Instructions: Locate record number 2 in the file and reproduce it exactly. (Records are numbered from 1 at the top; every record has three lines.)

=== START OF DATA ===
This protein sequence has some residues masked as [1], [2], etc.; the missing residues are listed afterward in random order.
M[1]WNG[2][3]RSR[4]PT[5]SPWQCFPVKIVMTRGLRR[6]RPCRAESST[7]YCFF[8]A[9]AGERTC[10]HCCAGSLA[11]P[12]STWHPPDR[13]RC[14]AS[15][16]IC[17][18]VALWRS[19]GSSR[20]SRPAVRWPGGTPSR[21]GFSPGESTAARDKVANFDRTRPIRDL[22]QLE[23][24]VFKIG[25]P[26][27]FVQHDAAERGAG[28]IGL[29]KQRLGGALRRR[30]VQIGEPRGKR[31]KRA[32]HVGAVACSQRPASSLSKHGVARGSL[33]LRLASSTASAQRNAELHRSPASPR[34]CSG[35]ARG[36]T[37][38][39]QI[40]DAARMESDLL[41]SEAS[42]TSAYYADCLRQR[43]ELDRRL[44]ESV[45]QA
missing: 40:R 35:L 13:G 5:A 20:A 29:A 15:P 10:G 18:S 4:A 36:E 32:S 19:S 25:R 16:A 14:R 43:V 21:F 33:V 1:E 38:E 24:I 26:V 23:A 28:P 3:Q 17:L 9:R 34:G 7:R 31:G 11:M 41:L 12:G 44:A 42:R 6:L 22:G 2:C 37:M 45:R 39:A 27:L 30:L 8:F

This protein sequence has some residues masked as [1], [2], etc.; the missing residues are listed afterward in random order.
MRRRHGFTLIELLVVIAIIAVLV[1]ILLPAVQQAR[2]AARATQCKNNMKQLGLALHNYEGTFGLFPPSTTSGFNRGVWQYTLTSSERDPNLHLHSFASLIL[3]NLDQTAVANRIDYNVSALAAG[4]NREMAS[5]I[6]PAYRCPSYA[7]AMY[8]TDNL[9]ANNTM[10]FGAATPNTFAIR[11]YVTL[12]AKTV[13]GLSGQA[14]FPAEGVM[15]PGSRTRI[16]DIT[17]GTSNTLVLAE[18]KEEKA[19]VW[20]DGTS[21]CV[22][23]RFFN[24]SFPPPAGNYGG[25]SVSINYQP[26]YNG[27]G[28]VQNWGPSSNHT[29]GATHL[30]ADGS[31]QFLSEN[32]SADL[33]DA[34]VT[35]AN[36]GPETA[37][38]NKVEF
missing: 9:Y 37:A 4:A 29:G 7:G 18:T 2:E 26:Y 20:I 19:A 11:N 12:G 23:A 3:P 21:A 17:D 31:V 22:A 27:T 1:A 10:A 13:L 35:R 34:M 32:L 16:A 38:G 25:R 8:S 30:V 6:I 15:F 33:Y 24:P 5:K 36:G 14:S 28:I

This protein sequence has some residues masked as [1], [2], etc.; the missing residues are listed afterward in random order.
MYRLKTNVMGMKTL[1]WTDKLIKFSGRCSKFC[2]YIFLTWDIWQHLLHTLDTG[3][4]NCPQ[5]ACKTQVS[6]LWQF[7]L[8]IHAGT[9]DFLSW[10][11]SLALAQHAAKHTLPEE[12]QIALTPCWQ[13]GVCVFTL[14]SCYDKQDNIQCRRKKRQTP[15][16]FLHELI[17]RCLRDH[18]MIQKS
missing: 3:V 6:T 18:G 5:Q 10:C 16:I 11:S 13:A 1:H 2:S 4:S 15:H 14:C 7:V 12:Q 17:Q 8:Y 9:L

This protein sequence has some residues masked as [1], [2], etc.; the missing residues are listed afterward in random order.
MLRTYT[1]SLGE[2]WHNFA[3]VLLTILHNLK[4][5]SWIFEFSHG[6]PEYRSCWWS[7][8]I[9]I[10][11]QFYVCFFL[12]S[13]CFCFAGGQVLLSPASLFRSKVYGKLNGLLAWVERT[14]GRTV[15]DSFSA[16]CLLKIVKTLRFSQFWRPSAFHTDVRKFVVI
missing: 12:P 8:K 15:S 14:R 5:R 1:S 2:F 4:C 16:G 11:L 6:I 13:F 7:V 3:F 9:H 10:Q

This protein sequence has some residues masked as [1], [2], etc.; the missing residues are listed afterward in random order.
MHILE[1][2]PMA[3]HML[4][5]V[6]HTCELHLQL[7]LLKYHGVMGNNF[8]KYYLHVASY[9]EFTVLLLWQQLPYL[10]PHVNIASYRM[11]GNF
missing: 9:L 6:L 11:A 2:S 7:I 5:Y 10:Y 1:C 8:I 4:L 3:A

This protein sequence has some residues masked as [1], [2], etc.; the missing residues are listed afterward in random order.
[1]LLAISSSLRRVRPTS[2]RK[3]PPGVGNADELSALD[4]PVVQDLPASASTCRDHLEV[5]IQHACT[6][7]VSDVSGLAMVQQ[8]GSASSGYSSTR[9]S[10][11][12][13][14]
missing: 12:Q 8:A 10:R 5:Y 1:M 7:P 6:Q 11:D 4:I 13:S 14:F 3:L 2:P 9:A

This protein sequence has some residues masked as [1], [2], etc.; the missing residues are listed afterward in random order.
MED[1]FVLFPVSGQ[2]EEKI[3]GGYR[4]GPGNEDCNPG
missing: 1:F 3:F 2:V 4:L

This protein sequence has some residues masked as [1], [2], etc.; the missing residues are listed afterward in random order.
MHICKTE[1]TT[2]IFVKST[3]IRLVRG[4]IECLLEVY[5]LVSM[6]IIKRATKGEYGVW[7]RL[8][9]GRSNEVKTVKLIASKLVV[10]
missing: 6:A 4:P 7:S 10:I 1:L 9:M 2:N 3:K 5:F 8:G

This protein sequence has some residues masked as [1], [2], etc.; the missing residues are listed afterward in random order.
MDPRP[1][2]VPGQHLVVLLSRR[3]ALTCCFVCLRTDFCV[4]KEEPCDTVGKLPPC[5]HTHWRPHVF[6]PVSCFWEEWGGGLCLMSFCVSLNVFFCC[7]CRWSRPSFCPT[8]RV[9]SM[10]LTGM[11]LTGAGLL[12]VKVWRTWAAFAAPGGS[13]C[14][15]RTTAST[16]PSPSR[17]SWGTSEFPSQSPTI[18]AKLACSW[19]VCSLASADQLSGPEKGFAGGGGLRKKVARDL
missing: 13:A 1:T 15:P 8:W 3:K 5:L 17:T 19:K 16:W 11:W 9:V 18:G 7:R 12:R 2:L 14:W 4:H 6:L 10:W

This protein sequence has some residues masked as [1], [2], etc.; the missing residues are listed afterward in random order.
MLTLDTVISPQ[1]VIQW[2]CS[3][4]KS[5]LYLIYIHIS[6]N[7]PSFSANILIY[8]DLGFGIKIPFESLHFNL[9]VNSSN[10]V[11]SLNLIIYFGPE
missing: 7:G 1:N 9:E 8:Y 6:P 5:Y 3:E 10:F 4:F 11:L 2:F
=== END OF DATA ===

This protein sequence has some residues masked as [1], [2], etc.; the missing residues are listed afterward in random order.
MRRRHGFTLIELLVVIAIIAVLV[1]ILLPAVQQAR[2]AARATQCKNNMKQLGLALHNYEGTFGLFPPSTTSGFNRGVWQYTLTSSERDPNLHLHSFASLIL[3]NLDQTAVANRIDYNVSALAAG[4]NREMAS[5]I[6]PAYRCPSYA[7]AMY[8]TDNL[9]ANNTM[10]FGAATPNTFAIR[11]YVTL[12]AKTV[13]GLSGQA[14]FPAEGVM[15]PGSRTRI[16]DIT[17]GTSNTLVLAE[18]KEEKA[19]VW[20]DGTS[21]CV[22][23]RFFN[24]SFPPPAGNYGG[25]SVSINYQP[26]YNG[27]G[28]VQNWGPSSNHT[29]GATHL[30]ADGS[31]QFLSEN[32]SADL[33]DA[34]VT[35]AN[36]GPETA[37][38]NKVEF
missing: 9:Y 37:A 4:A 29:G 7:G 18:T 2:E 26:Y 20:I 19:A 11:N 12:G 23:A 3:P 21:A 17:D 31:V 22:A 27:T 1:A 10:A 13:L 35:R 34:M 32:L 16:A 38:G 25:R 8:S 30:V 6:I 15:F 33:Y 24:P 5:K 36:G 14:S 28:I